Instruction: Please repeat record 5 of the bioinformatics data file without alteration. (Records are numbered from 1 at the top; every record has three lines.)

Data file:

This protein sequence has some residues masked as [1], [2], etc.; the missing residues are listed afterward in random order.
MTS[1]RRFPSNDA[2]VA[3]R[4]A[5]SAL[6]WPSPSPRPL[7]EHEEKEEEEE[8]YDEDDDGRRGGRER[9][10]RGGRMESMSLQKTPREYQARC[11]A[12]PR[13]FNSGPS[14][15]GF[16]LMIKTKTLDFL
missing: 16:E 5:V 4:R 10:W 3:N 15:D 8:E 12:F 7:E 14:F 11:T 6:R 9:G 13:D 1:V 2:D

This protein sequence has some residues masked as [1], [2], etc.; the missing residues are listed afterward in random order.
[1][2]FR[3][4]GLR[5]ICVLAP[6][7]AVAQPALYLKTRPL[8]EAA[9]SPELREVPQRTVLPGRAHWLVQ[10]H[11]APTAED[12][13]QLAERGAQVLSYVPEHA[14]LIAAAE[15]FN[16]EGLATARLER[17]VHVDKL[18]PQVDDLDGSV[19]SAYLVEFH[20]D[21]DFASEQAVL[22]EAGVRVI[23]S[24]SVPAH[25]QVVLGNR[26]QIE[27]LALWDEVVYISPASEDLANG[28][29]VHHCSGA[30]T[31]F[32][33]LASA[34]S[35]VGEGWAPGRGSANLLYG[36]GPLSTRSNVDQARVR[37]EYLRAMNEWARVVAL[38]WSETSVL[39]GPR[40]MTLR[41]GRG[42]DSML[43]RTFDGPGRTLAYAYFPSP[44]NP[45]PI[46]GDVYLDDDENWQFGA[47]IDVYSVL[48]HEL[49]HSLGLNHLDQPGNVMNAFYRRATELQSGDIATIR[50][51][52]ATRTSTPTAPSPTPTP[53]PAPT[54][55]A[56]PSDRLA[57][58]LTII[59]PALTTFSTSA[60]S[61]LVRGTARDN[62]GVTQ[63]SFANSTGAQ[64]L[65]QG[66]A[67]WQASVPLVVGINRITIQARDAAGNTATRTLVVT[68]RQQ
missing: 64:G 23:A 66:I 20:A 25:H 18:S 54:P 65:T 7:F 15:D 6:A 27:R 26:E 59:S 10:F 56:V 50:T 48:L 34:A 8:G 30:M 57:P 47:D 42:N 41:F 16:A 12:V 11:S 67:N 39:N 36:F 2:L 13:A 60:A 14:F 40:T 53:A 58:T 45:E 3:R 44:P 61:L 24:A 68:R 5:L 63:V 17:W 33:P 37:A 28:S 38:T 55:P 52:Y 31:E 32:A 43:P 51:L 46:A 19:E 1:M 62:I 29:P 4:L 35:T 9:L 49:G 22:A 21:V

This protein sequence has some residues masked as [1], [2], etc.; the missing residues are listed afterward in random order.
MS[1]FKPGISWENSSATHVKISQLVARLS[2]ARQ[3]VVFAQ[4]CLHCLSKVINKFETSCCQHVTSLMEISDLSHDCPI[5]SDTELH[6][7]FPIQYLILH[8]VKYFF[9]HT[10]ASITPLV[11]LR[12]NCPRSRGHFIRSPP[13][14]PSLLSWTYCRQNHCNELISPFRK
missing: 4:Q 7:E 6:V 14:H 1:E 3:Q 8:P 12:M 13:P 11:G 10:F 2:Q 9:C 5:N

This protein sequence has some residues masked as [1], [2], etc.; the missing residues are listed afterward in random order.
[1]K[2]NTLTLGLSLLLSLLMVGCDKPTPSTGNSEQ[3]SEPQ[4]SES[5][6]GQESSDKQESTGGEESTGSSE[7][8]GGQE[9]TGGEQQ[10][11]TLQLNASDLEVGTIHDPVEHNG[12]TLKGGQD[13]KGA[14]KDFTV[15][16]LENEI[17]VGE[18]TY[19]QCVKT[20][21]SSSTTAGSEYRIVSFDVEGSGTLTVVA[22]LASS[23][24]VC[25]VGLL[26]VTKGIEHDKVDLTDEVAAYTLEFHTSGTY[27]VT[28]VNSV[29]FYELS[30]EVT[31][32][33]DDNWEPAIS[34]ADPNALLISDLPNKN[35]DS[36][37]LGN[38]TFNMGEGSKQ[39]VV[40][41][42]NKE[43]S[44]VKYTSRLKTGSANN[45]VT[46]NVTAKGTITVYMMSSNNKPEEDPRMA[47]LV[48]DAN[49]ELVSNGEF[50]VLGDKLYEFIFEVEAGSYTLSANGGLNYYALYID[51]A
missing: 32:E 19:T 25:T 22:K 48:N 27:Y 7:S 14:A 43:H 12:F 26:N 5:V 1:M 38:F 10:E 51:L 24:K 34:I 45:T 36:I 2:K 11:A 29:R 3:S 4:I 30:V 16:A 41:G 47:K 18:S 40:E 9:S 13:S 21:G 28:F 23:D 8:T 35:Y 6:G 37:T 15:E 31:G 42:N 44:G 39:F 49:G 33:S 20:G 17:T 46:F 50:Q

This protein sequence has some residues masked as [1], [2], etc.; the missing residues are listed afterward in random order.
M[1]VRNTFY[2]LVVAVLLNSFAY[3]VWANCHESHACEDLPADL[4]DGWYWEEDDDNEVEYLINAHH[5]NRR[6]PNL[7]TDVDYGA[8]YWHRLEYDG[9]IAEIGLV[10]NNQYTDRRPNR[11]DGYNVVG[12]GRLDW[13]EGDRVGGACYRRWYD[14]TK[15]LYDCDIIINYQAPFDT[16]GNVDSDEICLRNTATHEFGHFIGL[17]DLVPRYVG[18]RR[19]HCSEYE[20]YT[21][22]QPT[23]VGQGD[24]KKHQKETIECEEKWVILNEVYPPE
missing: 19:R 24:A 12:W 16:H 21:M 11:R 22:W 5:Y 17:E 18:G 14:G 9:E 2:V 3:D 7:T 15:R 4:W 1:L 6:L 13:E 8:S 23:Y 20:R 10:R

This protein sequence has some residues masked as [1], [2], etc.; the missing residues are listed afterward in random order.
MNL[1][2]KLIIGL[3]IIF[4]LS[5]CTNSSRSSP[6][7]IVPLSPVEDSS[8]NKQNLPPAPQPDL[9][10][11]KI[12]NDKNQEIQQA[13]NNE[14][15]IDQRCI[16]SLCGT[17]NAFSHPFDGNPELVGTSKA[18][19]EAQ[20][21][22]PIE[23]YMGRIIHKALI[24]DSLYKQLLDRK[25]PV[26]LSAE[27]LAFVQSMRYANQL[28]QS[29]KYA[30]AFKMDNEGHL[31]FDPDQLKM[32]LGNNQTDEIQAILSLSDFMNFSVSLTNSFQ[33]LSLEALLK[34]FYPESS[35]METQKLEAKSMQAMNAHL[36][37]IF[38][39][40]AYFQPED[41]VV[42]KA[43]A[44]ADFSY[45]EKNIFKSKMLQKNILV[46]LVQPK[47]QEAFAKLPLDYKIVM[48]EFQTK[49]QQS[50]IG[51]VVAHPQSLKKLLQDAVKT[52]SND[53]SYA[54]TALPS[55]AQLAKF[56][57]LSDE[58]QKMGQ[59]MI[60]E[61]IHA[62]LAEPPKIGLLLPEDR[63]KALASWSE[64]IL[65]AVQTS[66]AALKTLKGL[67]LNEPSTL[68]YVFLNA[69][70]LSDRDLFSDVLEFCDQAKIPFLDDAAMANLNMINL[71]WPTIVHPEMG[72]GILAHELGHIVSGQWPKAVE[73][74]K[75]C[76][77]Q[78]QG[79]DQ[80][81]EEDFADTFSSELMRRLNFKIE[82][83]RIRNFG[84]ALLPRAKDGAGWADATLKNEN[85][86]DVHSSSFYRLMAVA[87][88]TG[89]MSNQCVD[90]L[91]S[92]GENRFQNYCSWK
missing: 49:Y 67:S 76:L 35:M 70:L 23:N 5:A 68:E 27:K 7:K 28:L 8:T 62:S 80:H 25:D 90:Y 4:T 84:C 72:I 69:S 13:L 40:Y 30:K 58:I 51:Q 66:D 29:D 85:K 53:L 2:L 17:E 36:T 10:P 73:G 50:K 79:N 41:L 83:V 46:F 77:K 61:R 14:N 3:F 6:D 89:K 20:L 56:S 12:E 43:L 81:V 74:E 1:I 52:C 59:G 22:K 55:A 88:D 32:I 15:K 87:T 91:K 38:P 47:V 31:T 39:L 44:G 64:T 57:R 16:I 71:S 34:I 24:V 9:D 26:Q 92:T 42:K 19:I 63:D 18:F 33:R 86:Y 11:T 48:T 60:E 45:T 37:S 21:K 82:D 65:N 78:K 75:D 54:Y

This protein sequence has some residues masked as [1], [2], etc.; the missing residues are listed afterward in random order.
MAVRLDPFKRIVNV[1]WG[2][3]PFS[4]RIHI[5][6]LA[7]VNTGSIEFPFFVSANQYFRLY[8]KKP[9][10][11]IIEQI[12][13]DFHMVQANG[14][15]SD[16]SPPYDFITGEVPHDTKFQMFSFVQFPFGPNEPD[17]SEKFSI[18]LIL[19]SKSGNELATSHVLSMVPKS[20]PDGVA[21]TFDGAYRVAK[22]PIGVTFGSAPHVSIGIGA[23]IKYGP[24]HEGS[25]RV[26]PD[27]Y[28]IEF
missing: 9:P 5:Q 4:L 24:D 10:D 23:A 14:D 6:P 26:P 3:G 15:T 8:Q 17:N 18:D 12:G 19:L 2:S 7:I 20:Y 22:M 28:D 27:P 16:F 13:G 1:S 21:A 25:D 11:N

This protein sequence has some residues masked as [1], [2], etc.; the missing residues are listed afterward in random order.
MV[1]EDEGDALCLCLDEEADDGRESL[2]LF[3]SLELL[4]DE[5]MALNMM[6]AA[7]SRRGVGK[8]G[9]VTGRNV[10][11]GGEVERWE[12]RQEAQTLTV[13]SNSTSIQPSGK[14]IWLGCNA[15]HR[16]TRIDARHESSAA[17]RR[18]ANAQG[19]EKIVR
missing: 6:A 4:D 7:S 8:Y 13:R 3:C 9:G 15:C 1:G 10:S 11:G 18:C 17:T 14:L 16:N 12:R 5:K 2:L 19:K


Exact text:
This protein sequence has some residues masked as [1], [2], etc.; the missing residues are listed afterward in random order.
M[1]VRNTFY[2]LVVAVLLNSFAY[3]VWANCHESHACEDLPADL[4]DGWYWEEDDDNEVEYLINAHH[5]NRR[6]PNL[7]TDVDYGA[8]YWHRLEYDG[9]IAEIGLV[10]NNQYTDRRPNR[11]DGYNVVG[12]GRLDW[13]EGDRVGGACYRRWYD[14]TK[15]LYDCDIIINYQAPFDT[16]GNVDSDEICLRNTATHEFGHFIGL[17]DLVPRYVG[18]RR[19]HCSEYE[20]YT[21][22]QPT[23]VGQGD[24]KKHQKETIECEEKWVILNEVYPPE
missing: 19:R 24:A 12:W 16:H 21:M 11:R 22:W 5:Y 17:E 18:G 14:G 9:E 2:V 3:D 7:T 15:R 4:W 1:L 6:L 13:E 8:S 23:Y 20:R 10:R